Elizabeth M. Ward, MS, RD
Laura J. Martin, MD
Brunch is great for celebrating holidays, and special occasions, like graduations and wedding showers.
Calories and fat can add up in traditional brunch fare, however.
Here’s how to savor the flavor of your favorite brunch foods without giving good nutrition the slip -- with recipe ideas to get you started.
Brunch combines breakfast and lunch, so it’s OK to eat a bit more at this mid-day meal. Whether or not you splurge, always make your calories count. Brunch is no excuse for wasting energy on lackluster foods that provide little in the way of good nutrition.
As you plan your brunch menu, keep these tips in mind:
• Use the most flavorful ingredients you can afford. When food is fresh and tastes great you tend to use less in preparation, and you feel more satisfied with smaller portions.
• Include whole grains, fruits, vegetables, nuts, fortified eggs, and lower-fat dairy products in brunch dishes. Nutrient-rich foods pack more vitamins, minerals, and fiber for the calories.
• Cut back on calories with reduced-fat hard cheese, Canadian bacon (which has less fat and more protein than regular bacon), and low-fat cottage cheese as a stand-in for feta in omelets and salads.
• Improve nutrition by doubling up on chopped vegetables in cold pasta salads, and by serving fresh berries topped with Greek yogurt.
• For fun and good nutrition, offer healthy foods that you may not eat on a regular basis, such as smoked salmon, which is rich in heart-healthy omega-3 fats and high-quality protein.
Mango Yogurt Parfait With Sliced Almonds
Greek yogurt offers twice the protein of regular; mangoes are packed with beta carotene, vitamin C, and fiber; and almonds offer vitamin E.
\Makes 6 servings.
In a food processor or blender, puree one mango. Spoon equal amounts of the puree into 6 medium-sized parfait glasses. Top pureed mango in each glass with 1/4 cup yogurt. Spoon cubed mango on top of the yogurt, then layer with the remaining 1/4 cup yogurt and reserved mango. Just before serving, top each glass with 2 tablespoons slivered almonds.
Broccoli and Cheddar Quiche
Evaporated milk is the main source of calcium in this bone-building dish, which also boasts antioxidant- and fiber-rich broccoli. The absence of a crust cuts down on the fat content. Use fortified eggs for more omega-3 fats, and vitamins B 12, D, and E.
Makes 6 servings.
Heat the oven to 350 degrees F. Lightly coat a 10-inch pie plate with nonstick vegetable cooking spray.
In a medium skillet, heat the margarine over medium heat. Add the onions and sauté until translucent. Set aside.
In a medium bowl, whisk together the evaporated milk, eggs, flour, and pepper. Set aside.
Sprinkle 1/2 cup of the cheese into the pie pan. Top with the cooked onions and the broccoli.
Pour the milk and egg mixture into the pie pan. Sprinkle with the remaining cheese.
Bake for 35 to 40 minutes, or until a knife inserted in the center comes out clean. Cool on a wire rack for 10 minutes before serving.
Raisin Walnut Bread
Whole wheat flour and oatmeal lend whole grain goodness; unsweetened applesauce and raisins lend natural sweetness; and the walnuts contribute heart-healthy fat and beneficial antioxidants.
Makes 2 loaves.
Heat your oven to 350 degrees F. Lightly grease and flour two loaf pans.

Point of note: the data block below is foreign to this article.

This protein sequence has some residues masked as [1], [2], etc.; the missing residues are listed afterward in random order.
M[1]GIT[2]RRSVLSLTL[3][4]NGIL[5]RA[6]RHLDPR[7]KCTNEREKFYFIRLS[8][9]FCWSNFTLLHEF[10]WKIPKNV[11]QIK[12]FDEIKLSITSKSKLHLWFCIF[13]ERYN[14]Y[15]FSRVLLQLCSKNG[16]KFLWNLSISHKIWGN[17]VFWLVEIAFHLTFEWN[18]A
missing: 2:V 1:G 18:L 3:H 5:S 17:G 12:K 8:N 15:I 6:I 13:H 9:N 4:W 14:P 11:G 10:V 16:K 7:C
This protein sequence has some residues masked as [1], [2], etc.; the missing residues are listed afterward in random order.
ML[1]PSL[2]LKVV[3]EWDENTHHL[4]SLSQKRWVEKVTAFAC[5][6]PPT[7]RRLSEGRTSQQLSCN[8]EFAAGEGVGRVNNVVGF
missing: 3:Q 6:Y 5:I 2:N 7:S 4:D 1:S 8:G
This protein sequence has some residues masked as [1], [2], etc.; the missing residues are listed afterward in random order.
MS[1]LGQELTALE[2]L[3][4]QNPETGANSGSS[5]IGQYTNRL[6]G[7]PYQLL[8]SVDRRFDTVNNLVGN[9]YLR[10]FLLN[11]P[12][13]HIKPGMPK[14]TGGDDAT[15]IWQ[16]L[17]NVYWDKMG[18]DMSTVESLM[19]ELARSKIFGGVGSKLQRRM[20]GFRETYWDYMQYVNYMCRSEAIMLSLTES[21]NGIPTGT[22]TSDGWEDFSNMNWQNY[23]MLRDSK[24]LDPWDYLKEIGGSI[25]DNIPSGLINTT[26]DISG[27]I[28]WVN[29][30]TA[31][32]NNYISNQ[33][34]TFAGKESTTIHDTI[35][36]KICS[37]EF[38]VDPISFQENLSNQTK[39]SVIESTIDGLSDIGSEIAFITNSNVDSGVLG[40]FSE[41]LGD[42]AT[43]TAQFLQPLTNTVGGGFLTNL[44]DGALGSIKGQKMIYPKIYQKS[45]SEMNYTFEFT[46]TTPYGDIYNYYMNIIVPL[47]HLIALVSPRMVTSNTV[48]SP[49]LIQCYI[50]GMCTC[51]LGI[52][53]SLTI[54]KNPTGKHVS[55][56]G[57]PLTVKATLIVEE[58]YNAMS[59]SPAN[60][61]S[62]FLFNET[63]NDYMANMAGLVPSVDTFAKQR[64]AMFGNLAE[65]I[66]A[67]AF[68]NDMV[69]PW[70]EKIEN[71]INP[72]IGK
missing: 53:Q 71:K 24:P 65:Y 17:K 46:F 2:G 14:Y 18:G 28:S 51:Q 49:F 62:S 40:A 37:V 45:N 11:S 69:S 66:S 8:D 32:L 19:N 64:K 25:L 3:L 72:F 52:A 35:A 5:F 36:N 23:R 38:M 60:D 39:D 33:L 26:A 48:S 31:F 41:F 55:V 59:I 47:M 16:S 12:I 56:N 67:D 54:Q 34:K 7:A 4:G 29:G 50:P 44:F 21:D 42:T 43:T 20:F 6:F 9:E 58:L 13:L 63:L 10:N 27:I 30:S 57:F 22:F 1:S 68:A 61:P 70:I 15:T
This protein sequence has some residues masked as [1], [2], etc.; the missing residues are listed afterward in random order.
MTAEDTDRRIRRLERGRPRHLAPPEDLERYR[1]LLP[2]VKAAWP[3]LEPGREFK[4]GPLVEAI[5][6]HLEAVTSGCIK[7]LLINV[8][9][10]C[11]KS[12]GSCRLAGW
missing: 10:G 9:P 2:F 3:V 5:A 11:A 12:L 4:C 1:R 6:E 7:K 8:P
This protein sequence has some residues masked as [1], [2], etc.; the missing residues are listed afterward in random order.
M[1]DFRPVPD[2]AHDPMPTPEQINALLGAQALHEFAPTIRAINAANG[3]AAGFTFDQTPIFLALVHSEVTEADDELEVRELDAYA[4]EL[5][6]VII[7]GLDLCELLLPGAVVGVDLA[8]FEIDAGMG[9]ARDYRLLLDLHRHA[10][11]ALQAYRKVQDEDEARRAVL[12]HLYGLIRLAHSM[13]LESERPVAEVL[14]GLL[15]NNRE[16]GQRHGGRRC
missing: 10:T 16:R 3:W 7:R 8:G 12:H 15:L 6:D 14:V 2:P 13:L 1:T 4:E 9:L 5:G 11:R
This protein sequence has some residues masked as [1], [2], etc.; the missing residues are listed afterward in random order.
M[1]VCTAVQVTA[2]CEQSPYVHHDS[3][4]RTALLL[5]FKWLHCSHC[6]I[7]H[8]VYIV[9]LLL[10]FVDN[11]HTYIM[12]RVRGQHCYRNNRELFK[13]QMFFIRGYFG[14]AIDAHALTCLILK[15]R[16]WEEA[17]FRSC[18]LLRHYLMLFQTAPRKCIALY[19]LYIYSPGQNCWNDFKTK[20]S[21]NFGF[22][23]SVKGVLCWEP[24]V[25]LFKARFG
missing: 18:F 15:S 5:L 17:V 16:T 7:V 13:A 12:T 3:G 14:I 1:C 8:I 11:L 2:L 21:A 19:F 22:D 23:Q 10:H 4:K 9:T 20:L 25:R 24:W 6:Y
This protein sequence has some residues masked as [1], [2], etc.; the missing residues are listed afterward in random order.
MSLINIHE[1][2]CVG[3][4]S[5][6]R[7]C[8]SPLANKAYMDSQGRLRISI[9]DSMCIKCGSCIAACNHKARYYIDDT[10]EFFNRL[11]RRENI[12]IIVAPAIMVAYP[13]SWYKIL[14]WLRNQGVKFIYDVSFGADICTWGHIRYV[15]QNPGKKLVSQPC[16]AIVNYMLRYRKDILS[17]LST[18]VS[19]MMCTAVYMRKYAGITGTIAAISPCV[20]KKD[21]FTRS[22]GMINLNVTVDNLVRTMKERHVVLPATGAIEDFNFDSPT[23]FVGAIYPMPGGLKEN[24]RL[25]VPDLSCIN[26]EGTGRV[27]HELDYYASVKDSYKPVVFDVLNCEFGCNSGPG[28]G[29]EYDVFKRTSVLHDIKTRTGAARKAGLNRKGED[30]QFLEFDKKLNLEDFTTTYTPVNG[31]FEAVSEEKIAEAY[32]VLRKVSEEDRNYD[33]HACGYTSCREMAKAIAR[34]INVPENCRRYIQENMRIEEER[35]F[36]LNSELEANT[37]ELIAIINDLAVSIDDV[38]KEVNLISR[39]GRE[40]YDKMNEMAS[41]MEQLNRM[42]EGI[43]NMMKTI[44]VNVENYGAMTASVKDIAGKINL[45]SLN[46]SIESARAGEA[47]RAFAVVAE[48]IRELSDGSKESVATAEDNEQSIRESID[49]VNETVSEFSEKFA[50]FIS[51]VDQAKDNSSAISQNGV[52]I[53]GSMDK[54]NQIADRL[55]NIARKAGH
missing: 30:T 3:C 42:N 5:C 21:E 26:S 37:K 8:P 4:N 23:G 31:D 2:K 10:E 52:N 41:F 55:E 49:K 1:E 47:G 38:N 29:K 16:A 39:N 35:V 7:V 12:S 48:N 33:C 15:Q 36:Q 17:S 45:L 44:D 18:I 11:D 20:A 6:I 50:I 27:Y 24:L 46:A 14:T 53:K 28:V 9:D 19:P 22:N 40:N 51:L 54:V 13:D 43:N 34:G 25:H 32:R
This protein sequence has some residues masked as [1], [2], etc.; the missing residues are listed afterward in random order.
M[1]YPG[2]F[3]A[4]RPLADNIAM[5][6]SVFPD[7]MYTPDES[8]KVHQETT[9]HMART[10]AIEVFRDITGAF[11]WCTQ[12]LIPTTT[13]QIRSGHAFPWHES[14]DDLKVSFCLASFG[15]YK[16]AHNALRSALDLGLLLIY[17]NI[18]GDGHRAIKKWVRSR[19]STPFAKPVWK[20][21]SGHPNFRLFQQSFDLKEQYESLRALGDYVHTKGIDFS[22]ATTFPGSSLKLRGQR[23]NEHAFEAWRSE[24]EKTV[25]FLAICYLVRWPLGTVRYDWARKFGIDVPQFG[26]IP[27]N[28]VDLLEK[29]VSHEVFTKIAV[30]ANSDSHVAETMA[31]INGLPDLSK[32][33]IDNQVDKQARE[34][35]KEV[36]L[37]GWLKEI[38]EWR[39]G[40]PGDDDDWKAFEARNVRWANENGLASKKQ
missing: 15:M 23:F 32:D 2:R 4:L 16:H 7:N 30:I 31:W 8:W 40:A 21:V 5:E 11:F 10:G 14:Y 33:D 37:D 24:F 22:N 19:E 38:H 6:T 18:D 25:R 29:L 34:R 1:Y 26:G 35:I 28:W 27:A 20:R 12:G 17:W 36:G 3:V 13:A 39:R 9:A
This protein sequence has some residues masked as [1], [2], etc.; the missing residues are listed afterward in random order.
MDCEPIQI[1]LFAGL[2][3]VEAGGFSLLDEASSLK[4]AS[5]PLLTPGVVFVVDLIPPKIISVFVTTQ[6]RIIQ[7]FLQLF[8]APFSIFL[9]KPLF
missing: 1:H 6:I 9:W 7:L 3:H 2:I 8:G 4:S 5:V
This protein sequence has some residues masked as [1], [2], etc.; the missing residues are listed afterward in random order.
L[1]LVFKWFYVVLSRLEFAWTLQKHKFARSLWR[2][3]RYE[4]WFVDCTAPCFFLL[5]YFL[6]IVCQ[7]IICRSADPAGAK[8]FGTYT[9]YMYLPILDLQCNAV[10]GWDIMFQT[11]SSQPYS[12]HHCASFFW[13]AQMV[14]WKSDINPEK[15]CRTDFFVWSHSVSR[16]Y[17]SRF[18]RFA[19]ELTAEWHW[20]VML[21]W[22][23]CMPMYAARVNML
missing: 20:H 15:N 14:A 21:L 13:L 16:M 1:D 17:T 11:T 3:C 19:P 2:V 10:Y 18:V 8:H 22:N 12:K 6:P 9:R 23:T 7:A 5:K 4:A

In a large bowl, combine the flours, baking powder, cinnamon, salt, baking soda, oatmeal, brown sugar, raisins, and walnuts. Stir until well combined.
In a medium bowl, whisk together the applesauce, canola oil, eggs, and milk.
Add the applesauce mixture to the flour mixture and stir until the dry ingredients are moistened.
Fill the prepared pans with the batter, dividing evenly. Bake for 30-35 minutes or until a toothpick inserted in the center comes out clean. Let bread cool before slicing.
Tight on time? You don’t need hours to prepare a nutritious and delicious brunch that your guests will love. This mix-and-match fare takes just minutes to make and allows you more time to enjoy the company.
• 100% orange juice with a splash of sparkling wine and pomegranate juice for the adults. Children can have a mixture of the juices, without the wine.
• Scrambled eggs in whole wheat pita pockets topped with salsa, grated cheddar cheese, sliced avocado, and black beans.
• Pancakes from a box, with a boost of calcium and protein. Combine 1 cup plain nonfat yogurt, 1 large egg, and 1 cup pancake mix. Top cooked pancakes with sliced strawberries or other berries and dust with powdered sugar.
• Smoked salmon served on toasted whole grain bagel thins or sandwich thins spread with low-fat herbed cream cheese; serve with sliced tomato and cucumber.
• Chocolate-dipped dried apricots: Melt semi-sweet chocolate (dark chocolate, if you have a choice) in a double boiler or in the microwave. Dip half of each of the dried apricots in the chocolate. Place on wax paper and allow to set for 30-60 minutes.
• Cherry-Banana Cooler: Place 1 banana in a blender or food processor and process on high until smooth. Add 1/2 cup frozen or fresh sweet pitted cherries, 3/4 cup plain low-fat yogurt, 1/2 teaspoon vanilla extract, and sugar to taste, if desired. Process until blended. Serve immediately. Makes 2 servings.
• For a quick pasta salad, cook 2 cups whole wheat pasta. Drain and rinse with cold water. In a large bowl, toss pasta with a mixture of 2 tablespoons olive oil, 1/2 teaspoon salt, 3 tablespoons lemon juice, and 1/4 teaspoon ground black pepper. Add 12 ounces artichoke hearts, drained; 2 cups canned chickpeas, rinsed and drained, 4 ounces feta cheese, 1 cup low-fat cottage cheese, and 2 large, chopped tomatoes. Combine.
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